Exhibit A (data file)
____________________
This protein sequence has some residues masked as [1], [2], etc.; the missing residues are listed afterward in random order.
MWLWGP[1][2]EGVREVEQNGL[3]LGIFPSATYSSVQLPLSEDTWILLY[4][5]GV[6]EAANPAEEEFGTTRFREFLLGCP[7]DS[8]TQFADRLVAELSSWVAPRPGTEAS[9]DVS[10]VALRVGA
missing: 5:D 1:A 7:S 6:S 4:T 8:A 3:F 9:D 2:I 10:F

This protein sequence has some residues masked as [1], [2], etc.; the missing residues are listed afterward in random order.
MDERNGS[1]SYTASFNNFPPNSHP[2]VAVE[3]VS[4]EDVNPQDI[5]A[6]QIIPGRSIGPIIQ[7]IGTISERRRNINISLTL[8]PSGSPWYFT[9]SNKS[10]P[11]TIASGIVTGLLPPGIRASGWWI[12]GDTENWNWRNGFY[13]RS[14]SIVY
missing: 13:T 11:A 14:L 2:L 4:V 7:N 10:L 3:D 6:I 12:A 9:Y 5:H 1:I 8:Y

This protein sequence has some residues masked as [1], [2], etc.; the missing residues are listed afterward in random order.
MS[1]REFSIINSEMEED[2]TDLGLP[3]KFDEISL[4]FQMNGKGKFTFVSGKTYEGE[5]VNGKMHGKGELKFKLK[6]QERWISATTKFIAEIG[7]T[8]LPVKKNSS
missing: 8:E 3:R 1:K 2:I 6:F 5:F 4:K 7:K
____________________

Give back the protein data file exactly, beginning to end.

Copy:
This protein sequence has some residues masked as [1], [2], etc.; the missing residues are listed afterward in random order.
MWLWGP[1][2]EGVREVEQNGL[3]LGIFPSATYSSVQLPLSEDTWILLY[4][5]GV[6]EAANPAEEEFGTTRFREFLLGCP[7]DS[8]TQFADRLVAELSSWVAPRPGTEAS[9]DVS[10]VALRVGA
missing: 5:D 1:A 7:S 6:S 4:T 8:A 3:F 9:D 2:I 10:F

This protein sequence has some residues masked as [1], [2], etc.; the missing residues are listed afterward in random order.
MDERNGS[1]SYTASFNNFPPNSHP[2]VAVE[3]VS[4]EDVNPQDI[5]A[6]QIIPGRSIGPIIQ[7]IGTISERRRNINISLTL[8]PSGSPWYFT[9]SNKS[10]P[11]TIASGIVTGLLPPGIRASGWWI[12]GDTENWNWRNGFY[13]RS[14]SIVY
missing: 13:T 11:A 14:L 2:L 4:V 7:N 10:L 3:D 6:I 12:A 9:Y 5:H 1:I 8:Y

This protein sequence has some residues masked as [1], [2], etc.; the missing residues are listed afterward in random order.
MS[1]REFSIINSEMEED[2]TDLGLP[3]KFDEISL[4]FQMNGKGKFTFVSGKTYEGE[5]VNGKMHGKGELKFKLK[6]QERWISATTKFIAEIG[7]T[8]LPVKKNSS
missing: 8:E 3:R 1:K 2:I 6:F 5:F 4:K 7:K